Eli Lilly Caps Insulin Out-of-Pocket Costs at $35 Per Month

The company is also launching Rezvoglar, a biosimilar to Lantus injection, for $92 per 5-pack of KwikPens.

Eli Lilly and Company has announced a 70% price reduction for its most commonly prescribed insulins, capping patient out-of-pocket costs at $35 or less per month.1

This includes cutting the list price of its non-branded insulin, called Insulin Lispro Injection 100 units/mL, to $25 a vial, making it the lowest list-priced mealtime insulin available effective May 1, 2023. Additionally, the company is cutting the list price of Humalog 100 units/mL and Humilin injection 100 units/mL2 by 70%, effective in the fourth quarter of 2023.1

Finally, the company is launching insulin glargine-aglr (Rezvoglar) injection, a biosimilar to Lantus injection, for $92 per 5-pack of KwikPens. This is a 78% discount to Lantus and will be effective April 1, 2023.1

“While the current health care system provides access to insulin for most people with diabetes, it still does not provide affordable insulin for everyone and that needs to change,” said David A. Ricks, MBA, Lilly’s Chair and CEO, in a press release. “The aggressive price cuts we’re announcing today should make a real difference for Americans with diabetes.”1

Insulin pricing has been a growing issue in recent years, with ongoing federal efforts to cap out-of-pocket costs at $35. Most recently, in his State of the Union Address, President Joseph Biden discussed the successful push to cap insulin prices at $35 per month for seniors on Medicare and urged Congress to make the same change for all Americans.2

Prices for insulin nearly tripled between 2002 and 2013 and continued to increase by 15% to 17% between 2012 and 2016. Average gross spending per person with type 1 diabetes on insulin increased by $2841 between 2012 and 2016, and the percentage of those patients’ total health care spending for insulin alone rose from 23% to 31% during the same period.3

Experts have noted that these high costs are significantly attributable to pharmacy benefit managers (PBMs) and their negotiations with manufacturers. Manufacturers work with PBMs to place their medications on a lower cost-sharing tier or to avoid utilization constraints on the PBM’s client formulary, and frequently offer discounts on the list price in exchange. These rebates represent nearly 50% of the net cost of insulin.3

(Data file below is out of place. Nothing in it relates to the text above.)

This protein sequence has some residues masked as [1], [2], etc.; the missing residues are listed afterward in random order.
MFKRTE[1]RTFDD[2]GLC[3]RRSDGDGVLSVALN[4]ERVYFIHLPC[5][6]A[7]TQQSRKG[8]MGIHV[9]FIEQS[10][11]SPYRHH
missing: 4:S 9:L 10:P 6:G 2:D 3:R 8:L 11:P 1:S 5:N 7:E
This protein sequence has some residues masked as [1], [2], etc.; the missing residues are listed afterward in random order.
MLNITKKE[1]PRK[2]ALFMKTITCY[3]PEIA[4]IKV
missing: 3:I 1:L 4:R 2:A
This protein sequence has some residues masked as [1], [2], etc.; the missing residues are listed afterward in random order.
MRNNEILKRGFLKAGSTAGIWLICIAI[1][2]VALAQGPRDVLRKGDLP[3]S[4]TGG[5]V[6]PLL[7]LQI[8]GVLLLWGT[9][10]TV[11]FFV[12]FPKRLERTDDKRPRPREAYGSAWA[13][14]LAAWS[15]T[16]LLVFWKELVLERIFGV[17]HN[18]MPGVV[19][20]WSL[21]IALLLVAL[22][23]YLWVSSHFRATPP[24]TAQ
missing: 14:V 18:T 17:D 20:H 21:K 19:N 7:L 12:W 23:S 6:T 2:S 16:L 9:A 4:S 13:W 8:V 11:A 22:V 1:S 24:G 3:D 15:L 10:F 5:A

These negotiations and discounts are also confidential, leading to a lack of transparency from PBMs and manufacturers, as well as pharmacies. As a result, insulin prices have continued to rise and higher rebates have been paid between stakeholders, benefiting nearly all members of the supply chain except for patients.3

In addition to capping out-of-pocket expenses, interchangeable biosimilars have offered a potential solution. Semglee was the first insulin biosimilar to receive FDA approval, and early projections suggest that it could have major impacts on insulin pricing. In one model, researchers determined that the biosimilar could be sold at a profit for between $5.32 and $7.38 per 10 ml, which would be a 91.4% to 93.8% decrease from the listed price of insulin glargine.3

However, experts also note that this is not guaranteed, as much still depends on negotiations between PBMs, manufacturers, and insurers.3 Nevertheless, Lilly’s move to cut its prices and launch its own biosimilar could signal a major step toward more affordable insulin and could potentially pressure other manufacturers as well as lawmakers to take more drastic action, as well.

“We are driving for change in repricing older insulins, but we know that 7 out of 10 Americans don’t use Lilly insulin,” Ricks said in the press release. “We are calling on policymakers, employers, and others to join us in making insulin more affordable.”1

In addition to reducing the list prices, Lilly is also expanding its Lilly Insulin Value Program to improve access. Effective immediately, the company will automatically cap out-of-pocket costs at $35 at participating retail pharmacies for individuals with commercial insurance using Lilly insulin. Further, those without insurance can download the Lilly Insulin Value Program savings card to receive Lilly insulins for $35 per month.1

“For the past century, Lilly has focused on inventing new and improved insulins and other medications that address the impact of diabetes and improve patient outcomes,” Ricks concluded. “Our work to discover new and better treatments is far from over. We won’t stop until all people with diabetes are in control of their disease and can get the insulin they need.”1


  1. Lilly Cuts Insulin Prices by 70% and Caps Patient Out-of-Pocket Costs at $35 Per Month. News release. Lilly; March 1, 2023. Accessed March 1, 2023. https://investor.lilly.com/news-releases/news-release-details/lilly-cuts-insulin-prices-70-and-caps-patient-insulin-out-pocket
  2. Antrim A. State of the Union Address Focuses on Affordable Health Care, Cost of Insulin. Pharmacy Times. February 8, 2023. Accessed March 1, 2023. https://www.pharmacytimes.com/view/state-of-the-union-address-focuses-on-affordable-health-care-cost-of-insulin
  3. Kenney S. Biosimilar Semglee Could Spell Massive Changes for Net Cost of Insulin. Pharmacy Times. August 11, 2021. Accessed March 1, 2023. https://www.pharmacytimes.com/view/biosimilar-semglee-could-spell-massive-changes-for-net-cost-of-insulin
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